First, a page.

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Horton claims Covington mayoral seat
Baggett to succeed Whatley; Floyd beats out incumbent
Steve Horton
Steve Horton celebrated a victory on Tuesday night, Nov. 5, 2019, when he claimed the Covington mayoral seat with 60.39% of the votes. - photo by Caitlin Jett
Editor’s note

In the previous subhead of this article, it had been stated that Baggett beat out an incumbent; however, Baggett will succeed Whatley, who will retire at the end of this year.

COVINGTON, Ga. — A day of campaigning led to a night of celebration for Steve Horton, who claimed the Covington mayoral seat from incumbent Ronnie Johnston on Tuesday night, Nov. 5.

It was closely contested among Johnston, Steve Horton and Eric Threets, but Horton prevailed with 60.39% of the votes. Johnston came in second place with 35.65% of the votes.

Horton celebrated the victory with friends and family in the square, and he told The Covington News that he felt "overwhelmed but in a good way."

"We knew we had a lot of support but I didn't take anything for granted. I've said since we've started campaigning it's all about the town. It's all about the people. The people spoke tonight," he said. "I'm overwhelmed but I'm humbled by that support from the citizens."

With people coming first in Horton's mind, he knows that he will have to reach out to people and see what direction they want the city of Covington to move in under his direction.

"First things first, I want to get a little better feel of what the public wants from this point on and how we start that road, but we have to work with these other council people to know what they want to do," he said. "For me, I want to know what direction the city wants to go into and the local businesses and what they have to say." 

Horton is very proud to have earned the new position of mayor, but knew he had plenty of people to thank for their support throughout this process. 

"I couldn't have done it without them, couldn't have done it without everybody in this town," he said. "I told one person over here, 'Nobody does anything alone,' and so I'm just one person in the middle of this movement that's occurring right now and thankful to be a part of it."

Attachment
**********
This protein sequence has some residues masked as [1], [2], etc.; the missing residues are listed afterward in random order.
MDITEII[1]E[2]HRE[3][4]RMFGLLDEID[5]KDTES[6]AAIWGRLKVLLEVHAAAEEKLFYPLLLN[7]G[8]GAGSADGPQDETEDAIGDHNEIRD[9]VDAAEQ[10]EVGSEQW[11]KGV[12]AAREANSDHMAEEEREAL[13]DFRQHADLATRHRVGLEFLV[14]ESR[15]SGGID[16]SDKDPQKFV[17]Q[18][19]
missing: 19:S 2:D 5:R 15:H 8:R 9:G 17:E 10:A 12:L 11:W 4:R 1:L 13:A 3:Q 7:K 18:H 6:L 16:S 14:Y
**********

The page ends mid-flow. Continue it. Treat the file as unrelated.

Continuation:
Horton was the previous city manager for Covington, holding the position from 2005 to 2012. While serving as city manager, Covington became a 'City of Ethics,' was named a City of Excellence in 2003 and received an award for planning monies as a result of being named a recipient of the Atlanta Regional Commission's Livable Centers Initiative Program in 2005.

Along with these successes, Horton also brought the city of Covington to a national distinction that could only be matched by two other cities in the country. During his tenure as city manager, Horton helped lead the city of Covington to become one of three cities to have four departments as nationally accredited agencies.

Johnston declined to comment Tuesday night.

Baggett, Floyd claim council seats

In East Ward, Post 2, Fleeta Baggett faced off against Steve Plitt. Baggett received 54.13% of the votes and will succeed Councilman Michael Whatley, who has served since 2000.

In Post 3, East Ward, retired Covington fire Chief Don Floyd faced off against Councilman Josh McKelvey. Floyd beat out McKelvey with 52.76% of the votes.

In Post 1, West Ward, Councilman Kenneth L. Morgan was unopposed in seeking a second term.

The 'brunch bill,’ non-binding referendum pass

With 66.43% of the votes, the "brunch bill" was passed in the city. The bill will give the city the authority to allow sales of distilled spirits or alcoholic beverages by the drink between 11 a.m. and 12:30 p.m. on Sunday.

With 60.41% of votes, a non binding referendum was passed, which will regulate alcohol consumption in the downtown district, and at Legion Field.

Caitlin Jett, staff writer, contributed to this article.